. . . published as 'unclassified' and had never been deemed 'classified' until after it was recovered from Mr. Drake's home. (Emphasis added).
Let's just look at what's in today's news. After first threatening to veto the National Defense Authorization Act because of a freedom-offensive provision allowing the indefinite detention of American citizens without a single shred of due process, President Obama has now flip-flopped. This is just one of many items in today's news that cause me to question what country I'm living in.
A military court sentenced a prominent Egyptian blogger Maikel Nabil to two years in jail yesterday on charges that included insulting the military on his blog. The Washington Post notes that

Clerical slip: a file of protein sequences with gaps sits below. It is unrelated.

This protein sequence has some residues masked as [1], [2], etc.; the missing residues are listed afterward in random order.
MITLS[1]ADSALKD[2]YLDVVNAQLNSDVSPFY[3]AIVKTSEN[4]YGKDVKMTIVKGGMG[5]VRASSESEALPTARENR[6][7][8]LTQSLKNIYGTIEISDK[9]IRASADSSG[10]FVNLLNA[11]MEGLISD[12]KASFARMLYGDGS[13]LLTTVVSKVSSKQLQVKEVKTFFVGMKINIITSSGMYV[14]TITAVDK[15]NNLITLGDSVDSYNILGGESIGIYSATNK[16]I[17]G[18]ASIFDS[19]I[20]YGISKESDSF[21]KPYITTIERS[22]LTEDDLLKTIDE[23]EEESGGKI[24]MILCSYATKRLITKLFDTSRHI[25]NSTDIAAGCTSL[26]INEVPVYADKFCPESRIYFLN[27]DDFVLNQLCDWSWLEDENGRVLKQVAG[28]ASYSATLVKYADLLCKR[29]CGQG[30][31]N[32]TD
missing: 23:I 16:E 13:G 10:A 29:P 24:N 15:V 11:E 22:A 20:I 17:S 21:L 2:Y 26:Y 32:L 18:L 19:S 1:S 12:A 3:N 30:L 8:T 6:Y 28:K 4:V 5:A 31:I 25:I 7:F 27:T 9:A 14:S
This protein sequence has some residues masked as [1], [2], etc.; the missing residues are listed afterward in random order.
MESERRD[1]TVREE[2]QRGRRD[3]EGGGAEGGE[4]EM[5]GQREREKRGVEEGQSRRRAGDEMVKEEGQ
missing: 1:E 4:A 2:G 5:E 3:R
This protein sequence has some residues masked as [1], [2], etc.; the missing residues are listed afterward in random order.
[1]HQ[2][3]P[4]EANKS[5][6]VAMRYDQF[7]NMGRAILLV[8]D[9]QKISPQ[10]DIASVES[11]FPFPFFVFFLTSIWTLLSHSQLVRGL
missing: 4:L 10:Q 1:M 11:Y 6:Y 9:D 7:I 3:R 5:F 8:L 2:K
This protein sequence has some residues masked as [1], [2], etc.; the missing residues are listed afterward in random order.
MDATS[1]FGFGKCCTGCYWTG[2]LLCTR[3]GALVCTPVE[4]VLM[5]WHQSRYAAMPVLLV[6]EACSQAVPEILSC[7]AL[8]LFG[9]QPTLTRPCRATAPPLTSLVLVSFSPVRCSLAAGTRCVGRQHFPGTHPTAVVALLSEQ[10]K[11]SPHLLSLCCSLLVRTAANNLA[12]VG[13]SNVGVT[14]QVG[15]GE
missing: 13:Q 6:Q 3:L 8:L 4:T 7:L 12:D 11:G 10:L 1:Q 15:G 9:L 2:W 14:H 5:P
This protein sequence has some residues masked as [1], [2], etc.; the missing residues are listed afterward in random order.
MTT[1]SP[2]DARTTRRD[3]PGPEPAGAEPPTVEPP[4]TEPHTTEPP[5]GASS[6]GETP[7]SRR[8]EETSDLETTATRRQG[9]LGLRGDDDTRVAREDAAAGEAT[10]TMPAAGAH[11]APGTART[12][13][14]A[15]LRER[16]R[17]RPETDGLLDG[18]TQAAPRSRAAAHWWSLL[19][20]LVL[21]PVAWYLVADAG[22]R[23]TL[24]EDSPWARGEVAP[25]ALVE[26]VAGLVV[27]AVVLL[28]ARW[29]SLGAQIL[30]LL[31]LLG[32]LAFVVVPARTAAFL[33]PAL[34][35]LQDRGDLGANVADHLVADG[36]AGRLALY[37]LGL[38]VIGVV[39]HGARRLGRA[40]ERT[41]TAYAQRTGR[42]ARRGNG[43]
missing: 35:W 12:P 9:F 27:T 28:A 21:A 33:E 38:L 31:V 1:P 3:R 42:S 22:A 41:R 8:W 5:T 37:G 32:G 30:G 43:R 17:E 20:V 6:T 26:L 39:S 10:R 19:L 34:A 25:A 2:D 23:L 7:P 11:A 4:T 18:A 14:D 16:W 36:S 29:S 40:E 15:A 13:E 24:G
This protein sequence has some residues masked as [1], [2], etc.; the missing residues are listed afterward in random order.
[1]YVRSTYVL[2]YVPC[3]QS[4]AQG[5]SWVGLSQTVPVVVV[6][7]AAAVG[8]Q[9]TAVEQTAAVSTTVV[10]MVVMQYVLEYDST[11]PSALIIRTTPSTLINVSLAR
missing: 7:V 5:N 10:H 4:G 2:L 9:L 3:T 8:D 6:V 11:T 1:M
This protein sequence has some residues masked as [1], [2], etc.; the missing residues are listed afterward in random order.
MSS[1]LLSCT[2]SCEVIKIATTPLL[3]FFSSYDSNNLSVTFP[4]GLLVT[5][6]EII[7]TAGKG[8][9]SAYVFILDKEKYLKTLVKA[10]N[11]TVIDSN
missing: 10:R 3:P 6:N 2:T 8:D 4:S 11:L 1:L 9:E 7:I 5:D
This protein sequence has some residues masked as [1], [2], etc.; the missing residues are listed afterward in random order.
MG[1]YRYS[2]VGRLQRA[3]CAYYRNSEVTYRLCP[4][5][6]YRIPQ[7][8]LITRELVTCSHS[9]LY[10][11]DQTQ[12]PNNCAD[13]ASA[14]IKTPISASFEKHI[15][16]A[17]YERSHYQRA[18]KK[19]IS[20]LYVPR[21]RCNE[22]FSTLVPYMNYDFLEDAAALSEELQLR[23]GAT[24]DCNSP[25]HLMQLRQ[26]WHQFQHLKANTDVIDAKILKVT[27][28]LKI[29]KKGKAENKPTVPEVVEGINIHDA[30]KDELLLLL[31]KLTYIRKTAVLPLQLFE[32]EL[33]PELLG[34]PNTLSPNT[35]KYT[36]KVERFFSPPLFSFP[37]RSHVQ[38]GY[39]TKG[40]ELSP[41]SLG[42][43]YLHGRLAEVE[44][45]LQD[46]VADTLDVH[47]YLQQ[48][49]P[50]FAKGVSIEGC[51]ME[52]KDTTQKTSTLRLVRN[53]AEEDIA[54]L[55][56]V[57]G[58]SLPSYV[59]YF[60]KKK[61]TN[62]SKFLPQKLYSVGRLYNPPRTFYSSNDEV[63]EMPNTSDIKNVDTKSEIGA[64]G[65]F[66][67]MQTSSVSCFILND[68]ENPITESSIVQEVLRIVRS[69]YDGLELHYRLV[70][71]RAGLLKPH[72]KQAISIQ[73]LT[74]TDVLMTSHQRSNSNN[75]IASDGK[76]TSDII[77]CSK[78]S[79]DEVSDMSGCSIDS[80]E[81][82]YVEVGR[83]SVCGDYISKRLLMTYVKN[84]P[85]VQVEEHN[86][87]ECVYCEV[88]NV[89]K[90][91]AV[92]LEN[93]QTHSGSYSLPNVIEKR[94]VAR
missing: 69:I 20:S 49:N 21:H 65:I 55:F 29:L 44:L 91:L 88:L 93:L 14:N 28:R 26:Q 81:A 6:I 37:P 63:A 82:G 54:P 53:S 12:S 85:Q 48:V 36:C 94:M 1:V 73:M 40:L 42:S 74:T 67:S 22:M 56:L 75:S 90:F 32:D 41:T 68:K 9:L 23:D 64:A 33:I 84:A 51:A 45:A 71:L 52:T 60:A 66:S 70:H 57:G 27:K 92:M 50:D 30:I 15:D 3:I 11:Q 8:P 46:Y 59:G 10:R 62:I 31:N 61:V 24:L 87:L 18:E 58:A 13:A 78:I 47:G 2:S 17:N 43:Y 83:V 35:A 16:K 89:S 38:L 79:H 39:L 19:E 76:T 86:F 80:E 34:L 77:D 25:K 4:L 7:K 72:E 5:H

this is a disturbing reminder of how much power the military leadership maintains.
Yet Shamai Leibowitz, an American FBI translator, was tried under the Espionage Act and sentenced to 20 months in prison for information he gave to a blogger.
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What, specifically, did Leibowitz provide to the blogger? In the judge's own words:
I don't know what was divulged other than some documents, and how it compromised things, I have no idea.
(Quoting U.S. District Court Judge Alexander Williams Jr.)
Senior Republican Senator Chuck Grassley (R-Iowa) called for the resignation of Justice Department Criminal Division head, Lanney Breuer, after Breuer denied knowing details of the controversial "Fast and Furious" operation. The Washington Post reports:
The “Fast and Furious” program was meant to track guns as they made their way south of the border to senior members of Mexican drug cartels after being bought by straw buyers. However, ATF agents rarely pursued the weapons after they were bought.
Grassley said Breuer hurt his own credibility by initially denying details of the program.